- High stakes—in believable doses. I’ve long maintained that high stakes are actually very tricky to write (link to: https://kidlit.com/2016/02/15/high-stakes-are-tricky/) because they have to be compelling and believable. A series needs enough stakes and plot tension to support more than one book. However, if there’s an asteroid hurtling for the planet in every installment, followed by a supervolcano, then a zombie invasion, readers may get stakes overload—or think that your story world is the unluckiest place in the galaxy. Ideally, the stakes grow from the primary conflict of your story, one that boils down to an ideological difference between your protagonist and antagonist. All of the events of the conflict should be interconnected, and build one on top of the other. The first Hunger Games book is a story of personal survival for Katniss. By Mockingjay, she’s leading an entire movement in the same story world, for the same main cause. The world is big enough, per the point above, to support many conflicts … but they are offshoots of a main theme, and the stakes grow believably with each book.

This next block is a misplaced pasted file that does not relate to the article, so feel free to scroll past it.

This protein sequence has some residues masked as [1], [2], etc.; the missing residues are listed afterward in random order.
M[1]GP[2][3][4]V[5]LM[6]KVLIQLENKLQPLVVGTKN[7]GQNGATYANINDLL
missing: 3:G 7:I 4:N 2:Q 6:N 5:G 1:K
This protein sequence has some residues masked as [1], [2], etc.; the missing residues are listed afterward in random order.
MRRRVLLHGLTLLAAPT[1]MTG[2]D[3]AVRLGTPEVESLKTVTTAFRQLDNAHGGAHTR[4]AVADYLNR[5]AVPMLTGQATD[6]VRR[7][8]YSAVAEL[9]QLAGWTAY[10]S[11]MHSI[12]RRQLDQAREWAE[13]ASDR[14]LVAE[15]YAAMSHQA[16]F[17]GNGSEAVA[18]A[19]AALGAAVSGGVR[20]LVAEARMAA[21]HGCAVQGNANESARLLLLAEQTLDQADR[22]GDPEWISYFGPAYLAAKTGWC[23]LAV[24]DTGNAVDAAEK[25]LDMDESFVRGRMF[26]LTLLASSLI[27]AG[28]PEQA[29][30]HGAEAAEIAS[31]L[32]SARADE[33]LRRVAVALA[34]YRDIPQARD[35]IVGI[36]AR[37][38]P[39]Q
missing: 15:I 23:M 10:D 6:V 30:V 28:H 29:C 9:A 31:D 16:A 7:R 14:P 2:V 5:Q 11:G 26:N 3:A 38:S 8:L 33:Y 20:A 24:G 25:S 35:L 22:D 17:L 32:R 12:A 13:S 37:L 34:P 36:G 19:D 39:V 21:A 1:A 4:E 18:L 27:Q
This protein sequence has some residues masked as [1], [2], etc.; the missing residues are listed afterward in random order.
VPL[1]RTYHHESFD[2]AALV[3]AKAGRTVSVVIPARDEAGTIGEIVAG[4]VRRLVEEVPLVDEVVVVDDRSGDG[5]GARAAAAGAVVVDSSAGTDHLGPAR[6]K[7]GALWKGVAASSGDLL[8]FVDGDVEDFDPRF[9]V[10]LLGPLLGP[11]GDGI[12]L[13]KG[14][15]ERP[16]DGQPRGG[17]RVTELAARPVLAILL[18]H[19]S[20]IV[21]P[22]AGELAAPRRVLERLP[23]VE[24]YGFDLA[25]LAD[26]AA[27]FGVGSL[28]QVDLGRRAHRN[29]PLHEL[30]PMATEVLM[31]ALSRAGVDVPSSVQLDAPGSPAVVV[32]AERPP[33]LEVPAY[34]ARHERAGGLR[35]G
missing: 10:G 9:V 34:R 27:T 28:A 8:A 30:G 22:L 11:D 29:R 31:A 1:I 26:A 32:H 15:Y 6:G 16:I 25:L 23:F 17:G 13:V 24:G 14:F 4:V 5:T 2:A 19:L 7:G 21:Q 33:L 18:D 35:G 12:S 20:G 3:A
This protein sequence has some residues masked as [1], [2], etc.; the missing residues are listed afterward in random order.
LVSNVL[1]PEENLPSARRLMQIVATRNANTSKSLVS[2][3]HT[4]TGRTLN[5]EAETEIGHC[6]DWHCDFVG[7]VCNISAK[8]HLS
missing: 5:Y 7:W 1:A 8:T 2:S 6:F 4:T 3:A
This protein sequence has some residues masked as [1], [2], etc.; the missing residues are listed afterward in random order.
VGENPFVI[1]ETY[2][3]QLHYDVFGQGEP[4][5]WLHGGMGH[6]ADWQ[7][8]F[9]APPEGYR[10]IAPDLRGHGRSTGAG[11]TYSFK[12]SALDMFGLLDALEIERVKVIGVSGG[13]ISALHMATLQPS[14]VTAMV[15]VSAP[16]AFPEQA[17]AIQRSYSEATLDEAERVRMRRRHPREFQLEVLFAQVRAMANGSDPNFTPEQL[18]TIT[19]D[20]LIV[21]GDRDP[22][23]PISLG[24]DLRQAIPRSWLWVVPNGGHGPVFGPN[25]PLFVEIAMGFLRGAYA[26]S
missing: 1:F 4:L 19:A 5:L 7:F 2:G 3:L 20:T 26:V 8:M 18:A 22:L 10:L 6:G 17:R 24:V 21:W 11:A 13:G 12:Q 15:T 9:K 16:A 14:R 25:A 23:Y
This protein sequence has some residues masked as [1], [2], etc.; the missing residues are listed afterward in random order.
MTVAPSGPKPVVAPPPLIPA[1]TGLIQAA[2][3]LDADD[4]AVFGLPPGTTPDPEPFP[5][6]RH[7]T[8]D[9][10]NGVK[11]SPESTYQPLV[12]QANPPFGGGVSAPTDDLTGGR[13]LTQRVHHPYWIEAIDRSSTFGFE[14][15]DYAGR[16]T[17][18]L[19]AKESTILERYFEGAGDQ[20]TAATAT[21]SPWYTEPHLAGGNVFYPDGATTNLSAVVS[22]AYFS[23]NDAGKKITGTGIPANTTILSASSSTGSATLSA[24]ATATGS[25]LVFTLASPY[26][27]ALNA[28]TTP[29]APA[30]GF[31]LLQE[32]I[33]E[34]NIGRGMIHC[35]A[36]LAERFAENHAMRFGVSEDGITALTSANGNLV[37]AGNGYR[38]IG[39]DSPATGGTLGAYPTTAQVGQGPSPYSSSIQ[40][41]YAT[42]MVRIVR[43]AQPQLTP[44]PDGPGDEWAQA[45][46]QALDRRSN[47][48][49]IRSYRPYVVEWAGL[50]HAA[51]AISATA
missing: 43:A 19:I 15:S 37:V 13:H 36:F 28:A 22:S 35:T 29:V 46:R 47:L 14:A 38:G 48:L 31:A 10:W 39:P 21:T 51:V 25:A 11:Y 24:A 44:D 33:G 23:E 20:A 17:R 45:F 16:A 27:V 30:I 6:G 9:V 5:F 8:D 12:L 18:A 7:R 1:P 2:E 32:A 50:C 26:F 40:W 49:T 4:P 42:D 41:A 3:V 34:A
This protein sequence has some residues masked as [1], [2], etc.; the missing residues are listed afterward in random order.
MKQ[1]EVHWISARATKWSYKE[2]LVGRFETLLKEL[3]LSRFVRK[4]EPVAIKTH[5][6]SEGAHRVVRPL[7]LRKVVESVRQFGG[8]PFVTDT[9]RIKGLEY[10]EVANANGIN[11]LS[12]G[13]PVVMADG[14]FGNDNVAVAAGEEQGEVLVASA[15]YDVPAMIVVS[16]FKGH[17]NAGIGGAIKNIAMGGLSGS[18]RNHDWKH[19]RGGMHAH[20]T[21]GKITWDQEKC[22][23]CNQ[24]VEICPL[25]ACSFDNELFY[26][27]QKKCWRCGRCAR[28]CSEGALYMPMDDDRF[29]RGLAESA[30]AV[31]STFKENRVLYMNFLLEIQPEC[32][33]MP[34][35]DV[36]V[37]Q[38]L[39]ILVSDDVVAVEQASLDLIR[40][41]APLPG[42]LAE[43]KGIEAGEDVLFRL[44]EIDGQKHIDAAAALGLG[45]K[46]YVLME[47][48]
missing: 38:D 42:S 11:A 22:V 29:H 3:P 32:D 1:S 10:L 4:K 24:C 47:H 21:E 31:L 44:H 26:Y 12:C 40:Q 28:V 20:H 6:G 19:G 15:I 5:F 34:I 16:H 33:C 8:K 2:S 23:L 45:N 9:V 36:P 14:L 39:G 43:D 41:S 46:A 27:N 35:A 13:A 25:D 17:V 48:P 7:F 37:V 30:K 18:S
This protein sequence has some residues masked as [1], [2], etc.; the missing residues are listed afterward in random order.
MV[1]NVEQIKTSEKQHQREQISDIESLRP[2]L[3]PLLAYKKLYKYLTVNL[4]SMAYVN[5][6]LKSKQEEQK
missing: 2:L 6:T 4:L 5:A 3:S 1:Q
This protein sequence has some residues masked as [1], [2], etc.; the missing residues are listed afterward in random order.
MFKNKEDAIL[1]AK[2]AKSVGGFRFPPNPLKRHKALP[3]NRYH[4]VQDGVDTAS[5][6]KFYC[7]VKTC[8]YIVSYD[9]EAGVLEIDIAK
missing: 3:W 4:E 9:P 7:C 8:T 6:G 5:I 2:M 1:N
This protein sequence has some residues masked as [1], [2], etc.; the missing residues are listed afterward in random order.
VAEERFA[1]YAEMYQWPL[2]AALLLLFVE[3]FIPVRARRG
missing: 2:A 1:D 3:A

- A denouement that rewards characters and readers. “Landing” a series is tricky, because readers and characters alike have invested years of their lives, literally, into the story. As a writer, you have more choices to make. What do you resolve? How? Does everything come up roses for the character, or is the series experience the place to play more in the gray areas—with more victories, yes, but also more defeats? Readers become invested in series, which is exactly the point, but that also means more passion and more expectations. It’s always possible to extend a series, for example, Divergent and Hunger Games, both originally published as trilogies, with a fourth sidecar book issued later. But ideally, you will say what you want to say in a way that captures the nuances of an extended character and world, and also satisfied the bigger investment readers have made. Figure out what your entire series is about, in terms of world-building and theme, and wrap it up in a way that’s loyal to your personal thesis of the work. Every great series has something big to say, at the end of the day.